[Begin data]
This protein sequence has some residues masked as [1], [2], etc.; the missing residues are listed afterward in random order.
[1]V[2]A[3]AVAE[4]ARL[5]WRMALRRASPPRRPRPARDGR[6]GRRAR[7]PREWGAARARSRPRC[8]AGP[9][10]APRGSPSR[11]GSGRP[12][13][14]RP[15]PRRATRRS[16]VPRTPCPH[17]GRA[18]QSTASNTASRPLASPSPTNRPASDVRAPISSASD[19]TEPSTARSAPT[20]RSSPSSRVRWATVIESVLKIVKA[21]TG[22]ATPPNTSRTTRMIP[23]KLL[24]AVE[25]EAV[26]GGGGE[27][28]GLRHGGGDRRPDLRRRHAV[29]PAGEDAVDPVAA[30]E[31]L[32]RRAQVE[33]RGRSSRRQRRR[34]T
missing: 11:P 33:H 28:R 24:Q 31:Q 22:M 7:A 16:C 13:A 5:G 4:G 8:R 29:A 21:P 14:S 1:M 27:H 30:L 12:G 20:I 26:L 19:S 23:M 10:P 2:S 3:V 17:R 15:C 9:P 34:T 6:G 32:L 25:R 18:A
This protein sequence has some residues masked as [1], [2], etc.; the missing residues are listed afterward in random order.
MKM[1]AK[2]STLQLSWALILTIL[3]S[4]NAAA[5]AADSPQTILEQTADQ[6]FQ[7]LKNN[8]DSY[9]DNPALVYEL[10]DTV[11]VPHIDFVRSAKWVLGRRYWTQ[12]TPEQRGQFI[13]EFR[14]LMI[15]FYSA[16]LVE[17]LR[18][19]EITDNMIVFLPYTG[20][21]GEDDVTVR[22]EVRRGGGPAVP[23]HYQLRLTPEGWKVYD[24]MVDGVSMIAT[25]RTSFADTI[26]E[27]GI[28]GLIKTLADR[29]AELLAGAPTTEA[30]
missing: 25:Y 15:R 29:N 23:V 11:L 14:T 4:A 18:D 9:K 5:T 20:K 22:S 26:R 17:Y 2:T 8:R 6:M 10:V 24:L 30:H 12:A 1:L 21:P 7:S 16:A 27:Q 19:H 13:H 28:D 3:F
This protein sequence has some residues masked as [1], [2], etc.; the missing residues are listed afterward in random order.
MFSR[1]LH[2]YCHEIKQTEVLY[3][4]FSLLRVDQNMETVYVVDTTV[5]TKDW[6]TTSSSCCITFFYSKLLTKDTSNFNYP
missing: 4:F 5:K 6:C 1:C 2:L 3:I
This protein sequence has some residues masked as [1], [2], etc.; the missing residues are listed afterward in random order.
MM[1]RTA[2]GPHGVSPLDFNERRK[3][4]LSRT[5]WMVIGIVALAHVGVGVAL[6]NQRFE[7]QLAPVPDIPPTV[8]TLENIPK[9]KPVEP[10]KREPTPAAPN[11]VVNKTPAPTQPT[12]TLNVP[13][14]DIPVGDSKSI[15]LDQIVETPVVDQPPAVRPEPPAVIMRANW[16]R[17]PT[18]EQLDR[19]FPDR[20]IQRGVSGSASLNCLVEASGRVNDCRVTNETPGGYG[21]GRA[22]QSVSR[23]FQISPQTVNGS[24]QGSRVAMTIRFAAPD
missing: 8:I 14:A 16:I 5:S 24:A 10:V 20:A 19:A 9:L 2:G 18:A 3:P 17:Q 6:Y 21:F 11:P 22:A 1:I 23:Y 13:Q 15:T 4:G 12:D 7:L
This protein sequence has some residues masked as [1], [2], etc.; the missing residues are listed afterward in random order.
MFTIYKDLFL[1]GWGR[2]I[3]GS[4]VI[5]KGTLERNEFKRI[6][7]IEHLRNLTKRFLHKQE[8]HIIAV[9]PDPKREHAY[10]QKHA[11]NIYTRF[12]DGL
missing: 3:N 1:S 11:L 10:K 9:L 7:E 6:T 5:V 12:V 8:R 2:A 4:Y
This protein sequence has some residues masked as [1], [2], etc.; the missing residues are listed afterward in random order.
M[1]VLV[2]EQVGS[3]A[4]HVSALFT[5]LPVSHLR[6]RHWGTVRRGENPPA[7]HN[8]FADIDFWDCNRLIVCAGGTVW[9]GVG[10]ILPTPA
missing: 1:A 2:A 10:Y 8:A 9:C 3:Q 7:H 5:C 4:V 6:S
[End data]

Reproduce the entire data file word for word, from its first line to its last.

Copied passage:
This protein sequence has some residues masked as [1], [2], etc.; the missing residues are listed afterward in random order.
[1]V[2]A[3]AVAE[4]ARL[5]WRMALRRASPPRRPRPARDGR[6]GRRAR[7]PREWGAARARSRPRC[8]AGP[9][10]APRGSPSR[11]GSGRP[12][13][14]RP[15]PRRATRRS[16]VPRTPCPH[17]GRA[18]QSTASNTASRPLASPSPTNRPASDVRAPISSASD[19]TEPSTARSAPT[20]RSSPSSRVRWATVIESVLKIVKA[21]TG[22]ATPPNTSRTTRMIP[23]KLL[24]AVE[25]EAV[26]GGGGE[27][28]GLRHGGGDRRPDLRRRHAV[29]PAGEDAVDPVAA[30]E[31]L[32]RRAQVE[33]RGRSSRRQRRR[34]T
missing: 11:P 33:H 28:R 24:Q 31:Q 22:M 7:A 16:C 13:A 5:G 4:G 8:R 29:A 21:P 14:S 1:M 27:H 30:L 12:G 20:I 26:L 19:S 23:M 10:P 2:S 3:V 17:R 15:C 9:P 34:T 6:G 32:L 25:R 18:A
This protein sequence has some residues masked as [1], [2], etc.; the missing residues are listed afterward in random order.
MKM[1]AK[2]STLQLSWALILTIL[3]S[4]NAAA[5]AADSPQTILEQTADQ[6]FQ[7]LKNN[8]DSY[9]DNPALVYEL[10]DTV[11]VPHIDFVRSAKWVLGRRYWTQ[12]TPEQRGQFI[13]EFR[14]LMI[15]FYSA[16]LVE[17]LR[18][19]EITDNMIVFLPYTG[20][21]GEDDVTVR[22]EVRRGGGPAVP[23]HYQLRLTPEGWKVYD[24]MVDGVSMIAT[25]RTSFADTI[26]E[27]GI[28]GLIKTLADR[29]AELLAGAPTTEA[30]
missing: 25:Y 15:R 29:N 23:V 11:L 14:T 4:A 18:D 9:K 5:T 20:K 22:S 26:R 17:Y 2:T 8:R 6:M 10:V 24:L 30:H 12:A 1:L 21:P 7:S 16:A 27:Q 19:H 13:H 28:D 3:F
This protein sequence has some residues masked as [1], [2], etc.; the missing residues are listed afterward in random order.
MFSR[1]LH[2]YCHEIKQTEVLY[3][4]FSLLRVDQNMETVYVVDTTV[5]TKDW[6]TTSSSCCITFFYSKLLTKDTSNFNYP
missing: 4:F 5:K 6:C 1:C 2:L 3:I
This protein sequence has some residues masked as [1], [2], etc.; the missing residues are listed afterward in random order.
MM[1]RTA[2]GPHGVSPLDFNERRK[3][4]LSRT[5]WMVIGIVALAHVGVGVAL[6]NQRFE[7]QLAPVPDIPPTV[8]TLENIPK[9]KPVEP[10]KREPTPAAPN[11]VVNKTPAPTQPT[12]TLNVP[13][14]DIPVGDSKSI[15]LDQIVETPVVDQPPAVRPEPPAVIMRANW[16]R[17]PT[18]EQLDR[19]FPDR[20]IQRGVSGSASLNCLVEASGRVNDCRVTNETPGGYG[21]GRA[22]QSVSR[23]FQISPQTVNGS[24]QGSRVAMTIRFAAPD
missing: 8:I 14:A 16:I 5:S 24:A 10:V 20:A 19:A 9:L 2:G 18:A 3:P 17:Q 6:Y 21:F 11:P 22:A 1:I 23:Y 13:Q 15:T 4:G 12:D 7:L
This protein sequence has some residues masked as [1], [2], etc.; the missing residues are listed afterward in random order.
MFTIYKDLFL[1]GWGR[2]I[3]GS[4]VI[5]KGTLERNEFKRI[6][7]IEHLRNLTKRFLHKQE[8]HIIAV[9]PDPKREHAY[10]QKHA[11]NIYTRF[12]DGL
missing: 3:N 1:S 11:L 10:K 9:L 7:E 6:T 5:V 12:V 8:R 2:A 4:Y
This protein sequence has some residues masked as [1], [2], etc.; the missing residues are listed afterward in random order.
M[1]VLV[2]EQVGS[3]A[4]HVSALFT[5]LPVSHLR[6]RHWGTVRRGENPPA[7]HN[8]FADIDFWDCNRLIVCAGGTVW[9]GVG[10]ILPTPA
missing: 1:A 2:A 10:Y 8:A 9:C 3:Q 7:H 5:C 4:V 6:S